|Admit it, they would fool anyone!|
But they look like peas!
They open, like peas.
And they have little pea-type things in them.
And if they look like peas, and open like peas and have little pea things in them, they must be peas.
I'm eating them . . .
The Anderson family lived in a great barn of a house at the very top of the hill in Milk River. It was my favourite place to visit. And to play.
Not only did my best friend, Kathy, live there, but there were lots of other kids to play with (12 in all) and they had this amazing house with an infinite number of rooms and hallways and balconies and little, hidden cupboards. We could play pretend for an entire day and never run out of spaces or scenarios.
And to make things even better, across the road on the north and east, was farmland. With barley crops taller than we were, ripening in the sun.
I should probably mention here that Milk River has produced at least three Barley Kings. An award given for producing the best that the barley world had to offer.
But to me, barley simply made an excellent hiding place.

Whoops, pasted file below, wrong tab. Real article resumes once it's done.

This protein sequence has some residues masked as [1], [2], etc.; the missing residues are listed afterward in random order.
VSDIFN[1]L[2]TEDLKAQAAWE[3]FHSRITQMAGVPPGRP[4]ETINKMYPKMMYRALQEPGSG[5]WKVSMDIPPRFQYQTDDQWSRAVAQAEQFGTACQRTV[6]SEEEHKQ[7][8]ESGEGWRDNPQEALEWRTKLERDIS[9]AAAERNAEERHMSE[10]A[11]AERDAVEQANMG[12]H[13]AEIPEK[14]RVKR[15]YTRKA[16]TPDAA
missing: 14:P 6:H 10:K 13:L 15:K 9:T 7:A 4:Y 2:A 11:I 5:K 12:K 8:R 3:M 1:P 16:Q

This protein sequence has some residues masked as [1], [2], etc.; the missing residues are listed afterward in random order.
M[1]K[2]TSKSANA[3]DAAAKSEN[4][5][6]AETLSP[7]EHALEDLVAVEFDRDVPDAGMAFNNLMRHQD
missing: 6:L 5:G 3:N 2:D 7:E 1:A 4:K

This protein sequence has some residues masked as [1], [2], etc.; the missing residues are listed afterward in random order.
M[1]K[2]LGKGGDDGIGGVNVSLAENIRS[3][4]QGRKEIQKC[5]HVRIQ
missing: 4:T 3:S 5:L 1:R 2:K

Moving on . . .
Along the road, on the East, screening the Ellert farm from the Anderson's back yard, was a high hedge of caragana.
That, in late summer, was hung with thousands of . . . peas.
Well, it made sense to me.
We had been playing hard most of the day and it was nearly time to go home for supper.
We were hungry.
Kathy did the smart thing. She ran to her house to find food.
Her sister, Laurie, and I decided to forage for ourselves. After all, there were all of these peas that no one else was picking. We simply couldn't let them go to waste.
Have I mentioned that I love peas?
I grabbed a big one and opened it.
Huh. Well, they weren't quite the right colour, but they were approximately the right shape and size.
I ate one.
Yuck. Not great. Well, the next one will be better.
Okay, it wasn't.
Maybe the next one.
Okay, all of those were pretty much awful.
The next pod will be sweet and tasty.
Well, maybe the next one.
And so it went.
I can't tell you how many of the awful things Laurie and I ate. It must have been quite a few. Because we certainly got sick.
I don't remember much about that part. Mostly because I was unconscious at the time.
Who knew that peas could do that?
But I learned my lesson which I would like to share with you.
Don't eat peas that grow, temptingly, on trees.
Stick to things like . . . buffalo beans.
Tried and tested by me!